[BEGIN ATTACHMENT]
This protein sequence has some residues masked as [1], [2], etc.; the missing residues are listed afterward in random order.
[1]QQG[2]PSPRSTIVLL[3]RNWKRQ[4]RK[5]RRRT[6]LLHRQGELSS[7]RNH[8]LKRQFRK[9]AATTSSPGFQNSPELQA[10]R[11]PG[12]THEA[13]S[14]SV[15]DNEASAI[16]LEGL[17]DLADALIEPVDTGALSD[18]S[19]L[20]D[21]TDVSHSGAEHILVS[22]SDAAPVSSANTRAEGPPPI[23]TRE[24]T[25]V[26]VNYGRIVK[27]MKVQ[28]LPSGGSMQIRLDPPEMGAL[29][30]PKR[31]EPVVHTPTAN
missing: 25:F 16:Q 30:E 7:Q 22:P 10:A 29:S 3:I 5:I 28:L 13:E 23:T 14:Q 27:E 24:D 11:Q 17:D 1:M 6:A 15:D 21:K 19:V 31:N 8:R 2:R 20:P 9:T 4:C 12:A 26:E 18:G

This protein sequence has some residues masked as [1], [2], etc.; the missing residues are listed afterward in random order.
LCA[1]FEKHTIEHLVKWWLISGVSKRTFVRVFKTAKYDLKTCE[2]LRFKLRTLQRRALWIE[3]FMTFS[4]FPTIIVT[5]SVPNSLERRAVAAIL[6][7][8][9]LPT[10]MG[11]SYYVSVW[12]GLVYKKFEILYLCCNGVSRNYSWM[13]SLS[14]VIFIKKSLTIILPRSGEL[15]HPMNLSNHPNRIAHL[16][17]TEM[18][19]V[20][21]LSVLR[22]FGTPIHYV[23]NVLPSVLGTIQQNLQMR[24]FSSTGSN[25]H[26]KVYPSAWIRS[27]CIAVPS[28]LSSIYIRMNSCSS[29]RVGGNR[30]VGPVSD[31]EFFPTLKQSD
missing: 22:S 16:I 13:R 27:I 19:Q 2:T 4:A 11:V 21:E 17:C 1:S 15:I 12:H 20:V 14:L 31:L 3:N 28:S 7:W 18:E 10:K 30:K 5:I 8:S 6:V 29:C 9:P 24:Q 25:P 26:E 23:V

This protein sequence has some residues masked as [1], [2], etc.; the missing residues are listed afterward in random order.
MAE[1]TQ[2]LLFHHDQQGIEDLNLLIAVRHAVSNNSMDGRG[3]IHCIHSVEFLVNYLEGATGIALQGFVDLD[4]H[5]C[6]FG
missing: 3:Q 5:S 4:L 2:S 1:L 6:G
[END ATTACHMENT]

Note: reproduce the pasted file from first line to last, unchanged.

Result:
This protein sequence has some residues masked as [1], [2], etc.; the missing residues are listed afterward in random order.
[1]QQG[2]PSPRSTIVLL[3]RNWKRQ[4]RK[5]RRRT[6]LLHRQGELSS[7]RNH[8]LKRQFRK[9]AATTSSPGFQNSPELQA[10]R[11]PG[12]THEA[13]S[14]SV[15]DNEASAI[16]LEGL[17]DLADALIEPVDTGALSD[18]S[19]L[20]D[21]TDVSHSGAEHILVS[22]SDAAPVSSANTRAEGPPPI[23]TRE[24]T[25]V[26]VNYGRIVK[27]MKVQ[28]LPSGGSMQIRLDPPEMGAL[29][30]PKR[31]EPVVHTPTAN
missing: 25:F 16:Q 30:E 7:Q 22:P 10:A 29:S 3:I 5:I 28:L 13:E 23:T 14:Q 27:E 24:D 11:Q 17:D 1:M 6:A 15:D 21:K 19:V 31:N 8:R 2:R 20:P 9:T 4:C 12:A 26:E 18:G

This protein sequence has some residues masked as [1], [2], etc.; the missing residues are listed afterward in random order.
LCA[1]FEKHTIEHLVKWWLISGVSKRTFVRVFKTAKYDLKTCE[2]LRFKLRTLQRRALWIE[3]FMTFS[4]FPTIIVT[5]SVPNSLERRAVAAIL[6][7][8][9]LPT[10]MG[11]SYYVSVW[12]GLVYKKFEILYLCCNGVSRNYSWM[13]SLS[14]VIFIKKSLTIILPRSGEL[15]HPMNLSNHPNRIAHL[16][17]TEM[18][19]V[20][21]LSVLR[22]FGTPIHYV[23]NVLPSVLGTIQQNLQMR[24]FSSTGSN[25]H[26]KVYPSAWIRS[27]CIAVPS[28]LSSIYIRMNSCSS[29]RVGGNR[30]VGPVSD[31]EFFPTLKQSD
missing: 22:S 16:I 13:R 27:I 19:Q 2:T 4:A 11:V 21:E 17:C 1:S 15:I 12:H 20:V 14:L 31:L 3:N 28:S 7:W 18:E 10:K 30:K 5:I 8:S 6:V 29:C 9:P 24:Q 25:P 26:E 23:V

This protein sequence has some residues masked as [1], [2], etc.; the missing residues are listed afterward in random order.
MAE[1]TQ[2]LLFHHDQQGIEDLNLLIAVRHAVSNNSMDGRG[3]IHCIHSVEFLVNYLEGATGIALQGFVDLD[4]H[5]C[6]FG
missing: 3:Q 5:S 4:L 2:S 1:L 6:G